Steve Amendum receives Literacy Research Association’s early career award
Steve Amendum, University of Delaware associate professor of education and faculty scholar in literacy at the Delaware Center for Teacher Education, has received the Literacy Research Association’s 2015 Early Career Achievement Award.
The award is given to a scholar who has made significant contributions to literacy research and education early in their career.
As a researcher, Amendum’s goal is to have a positive impact on children who struggle with literacy acquisition.
“I taught kindergarten, first, and second grade and earned a master’s in reading education, so I understand the difficulties children experience learning to read,” he said. “I became a researcher because I wanted to help students and their teachers overcome these challenges.”
To that end, Amendum has concentrated on developing reading interventions for English language learners and students with learning difficulties, and professional development for classroom and ESL teachers.
“Dr. Amendum’s work demonstrates a rare connection,” said Sharon Walpole, co-researcher and professor in School of Education. “He combines a pragmatic knowledge of the issues facing our schools with a strong understanding of diverse research methodologies. He identifies and addresses questions that matter to teaching and learning, in addition to providing extensive support to our UD education students through his fantastic teaching and advising.”
As a graduate student at the University of North Carolina at Chapel Hill, Amendum helped develop a one-on-one intervention for teachers and their struggling readers, offering in-the-moment live coaching using laptops and webcam technology. Teachers would conduct their lesson with a student, while their coach observed remotely and provided immediate feedback.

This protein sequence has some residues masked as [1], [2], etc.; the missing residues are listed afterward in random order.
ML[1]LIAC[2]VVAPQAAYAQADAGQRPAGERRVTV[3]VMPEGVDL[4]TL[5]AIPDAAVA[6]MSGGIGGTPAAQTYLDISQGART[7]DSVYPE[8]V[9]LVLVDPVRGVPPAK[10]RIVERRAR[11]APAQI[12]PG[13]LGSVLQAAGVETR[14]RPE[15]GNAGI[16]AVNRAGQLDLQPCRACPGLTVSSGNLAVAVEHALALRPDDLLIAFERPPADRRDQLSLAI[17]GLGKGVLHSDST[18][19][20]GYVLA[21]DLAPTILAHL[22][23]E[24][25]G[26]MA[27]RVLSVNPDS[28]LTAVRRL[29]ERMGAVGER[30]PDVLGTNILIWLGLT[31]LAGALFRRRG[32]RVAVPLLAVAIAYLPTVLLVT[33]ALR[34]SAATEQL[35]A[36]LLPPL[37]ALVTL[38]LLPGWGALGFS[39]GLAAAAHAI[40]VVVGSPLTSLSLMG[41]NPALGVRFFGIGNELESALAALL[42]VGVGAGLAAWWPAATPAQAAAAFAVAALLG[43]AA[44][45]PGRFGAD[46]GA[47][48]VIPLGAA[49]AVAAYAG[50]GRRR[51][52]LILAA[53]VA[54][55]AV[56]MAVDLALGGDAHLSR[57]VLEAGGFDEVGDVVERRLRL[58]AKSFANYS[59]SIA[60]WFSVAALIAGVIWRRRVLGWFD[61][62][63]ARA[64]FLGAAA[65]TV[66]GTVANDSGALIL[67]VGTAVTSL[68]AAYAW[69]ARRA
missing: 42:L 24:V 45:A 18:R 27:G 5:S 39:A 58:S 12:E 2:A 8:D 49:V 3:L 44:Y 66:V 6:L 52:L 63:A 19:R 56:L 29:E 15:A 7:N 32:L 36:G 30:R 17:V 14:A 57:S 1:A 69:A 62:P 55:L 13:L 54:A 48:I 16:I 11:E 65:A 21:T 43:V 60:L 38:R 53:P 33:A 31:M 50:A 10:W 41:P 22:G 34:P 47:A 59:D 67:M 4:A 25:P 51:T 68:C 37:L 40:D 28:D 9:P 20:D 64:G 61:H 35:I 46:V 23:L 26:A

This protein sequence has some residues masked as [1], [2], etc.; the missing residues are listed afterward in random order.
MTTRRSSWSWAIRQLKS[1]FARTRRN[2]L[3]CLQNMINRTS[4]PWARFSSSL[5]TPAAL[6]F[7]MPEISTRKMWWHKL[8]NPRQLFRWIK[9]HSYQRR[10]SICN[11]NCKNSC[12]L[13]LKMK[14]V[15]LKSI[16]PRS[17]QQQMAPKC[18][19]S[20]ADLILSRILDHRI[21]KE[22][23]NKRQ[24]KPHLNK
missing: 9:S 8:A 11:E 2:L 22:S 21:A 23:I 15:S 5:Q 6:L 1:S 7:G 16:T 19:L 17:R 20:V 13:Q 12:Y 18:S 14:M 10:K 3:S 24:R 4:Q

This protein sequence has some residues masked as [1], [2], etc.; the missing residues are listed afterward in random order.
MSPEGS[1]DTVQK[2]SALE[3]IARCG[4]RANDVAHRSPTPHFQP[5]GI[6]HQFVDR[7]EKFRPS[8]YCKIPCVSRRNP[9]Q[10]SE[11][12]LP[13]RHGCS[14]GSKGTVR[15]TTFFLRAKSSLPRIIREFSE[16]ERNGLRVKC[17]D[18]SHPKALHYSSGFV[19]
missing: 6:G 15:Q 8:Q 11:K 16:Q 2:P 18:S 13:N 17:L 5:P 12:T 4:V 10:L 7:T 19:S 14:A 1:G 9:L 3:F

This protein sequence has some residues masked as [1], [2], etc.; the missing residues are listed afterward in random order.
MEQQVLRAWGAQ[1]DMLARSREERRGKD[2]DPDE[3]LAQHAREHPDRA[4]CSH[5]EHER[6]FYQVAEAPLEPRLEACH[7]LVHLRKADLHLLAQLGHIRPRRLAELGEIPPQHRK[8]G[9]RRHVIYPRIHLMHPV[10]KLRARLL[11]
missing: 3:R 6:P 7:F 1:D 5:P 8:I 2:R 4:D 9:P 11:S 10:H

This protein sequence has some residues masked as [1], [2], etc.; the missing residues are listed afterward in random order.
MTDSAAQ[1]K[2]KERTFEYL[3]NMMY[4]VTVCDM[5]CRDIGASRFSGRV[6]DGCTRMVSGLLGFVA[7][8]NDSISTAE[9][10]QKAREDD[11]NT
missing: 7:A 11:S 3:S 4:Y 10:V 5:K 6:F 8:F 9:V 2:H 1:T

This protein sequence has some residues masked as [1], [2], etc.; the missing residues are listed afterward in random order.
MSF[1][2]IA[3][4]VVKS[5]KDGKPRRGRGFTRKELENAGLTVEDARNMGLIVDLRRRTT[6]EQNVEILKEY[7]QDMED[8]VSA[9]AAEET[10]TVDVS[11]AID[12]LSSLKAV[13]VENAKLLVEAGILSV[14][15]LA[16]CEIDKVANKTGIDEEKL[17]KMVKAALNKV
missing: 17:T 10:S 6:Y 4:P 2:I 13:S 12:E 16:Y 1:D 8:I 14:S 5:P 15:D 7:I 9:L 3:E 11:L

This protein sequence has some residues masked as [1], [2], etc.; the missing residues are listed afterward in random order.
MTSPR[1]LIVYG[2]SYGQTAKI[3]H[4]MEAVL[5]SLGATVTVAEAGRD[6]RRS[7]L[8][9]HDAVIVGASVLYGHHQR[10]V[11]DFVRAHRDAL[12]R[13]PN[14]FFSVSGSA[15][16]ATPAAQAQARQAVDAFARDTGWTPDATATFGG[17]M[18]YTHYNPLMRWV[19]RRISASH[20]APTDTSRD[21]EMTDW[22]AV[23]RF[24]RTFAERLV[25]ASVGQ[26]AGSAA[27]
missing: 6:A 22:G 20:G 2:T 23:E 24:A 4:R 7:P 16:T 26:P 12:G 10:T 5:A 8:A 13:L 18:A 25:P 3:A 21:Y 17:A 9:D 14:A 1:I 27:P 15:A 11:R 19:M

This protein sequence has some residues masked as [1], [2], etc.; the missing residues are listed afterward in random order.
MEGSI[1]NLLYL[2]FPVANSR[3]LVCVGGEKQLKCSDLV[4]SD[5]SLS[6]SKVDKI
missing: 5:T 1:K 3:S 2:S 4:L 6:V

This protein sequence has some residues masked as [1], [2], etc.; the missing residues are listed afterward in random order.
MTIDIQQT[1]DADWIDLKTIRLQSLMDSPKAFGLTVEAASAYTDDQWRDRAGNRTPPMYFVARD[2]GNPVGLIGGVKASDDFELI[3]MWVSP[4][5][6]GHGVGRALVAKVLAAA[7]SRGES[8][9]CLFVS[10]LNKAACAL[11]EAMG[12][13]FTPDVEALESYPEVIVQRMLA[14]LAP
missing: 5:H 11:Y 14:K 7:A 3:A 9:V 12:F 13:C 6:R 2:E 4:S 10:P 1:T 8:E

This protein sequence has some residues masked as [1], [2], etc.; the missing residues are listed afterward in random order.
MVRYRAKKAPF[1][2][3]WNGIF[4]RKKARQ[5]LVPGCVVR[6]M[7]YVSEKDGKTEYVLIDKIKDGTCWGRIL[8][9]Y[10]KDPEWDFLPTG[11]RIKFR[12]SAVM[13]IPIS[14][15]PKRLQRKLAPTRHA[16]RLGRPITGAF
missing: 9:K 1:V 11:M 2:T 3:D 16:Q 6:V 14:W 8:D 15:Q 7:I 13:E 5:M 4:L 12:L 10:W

Now serving as co-principal investigator for an Institute of Education Sciences-funded development project, Amendum has co-designed a professional development program to improve literacy outcomes for Latino English learners in kindergarten through second grades.
“When reading Henry and Mudge in Puddle Trouble, an ELL (English language learner) student may know the concept ‘puddle’ in Spanish, but not English,” explained Amendum. “Teachers are encouraged to introduce relevant English vocabulary words before the student reads the book aloud, or has it read to them, and make connections to their native language if possible. The teacher then re-emphasizes the vocabulary words through pictures and context, and follows up with oral prompts to build academic language, develop writing skills, and to gauge comprehension – what did Henry do outside, or how did Mudge help the kittens?
Preliminary results for both students and teachers are promising; teachers who have incorporated these strategies have reported significant progress in their English language learners.
Amendum said he was honored to receive the Literacy Research Association Early Career Achievement Award and hopes to build on his research to reduce the achievement gap for young readers, especially English language learners.
“I owe much of my early success to my former adviser and mentor, Dr. Jill Fitzgerald, who modeled how to be an excellent teacher, and my colleagues at UD and North Carolina State University, for creating productive environments where junior faculty have the opportunity to thrive,” said Amendum. “I look forward to increasing the scope of my current work, translating it from research to practice.”
Article by Alison Burris
Photo courtesy of Steve Amendum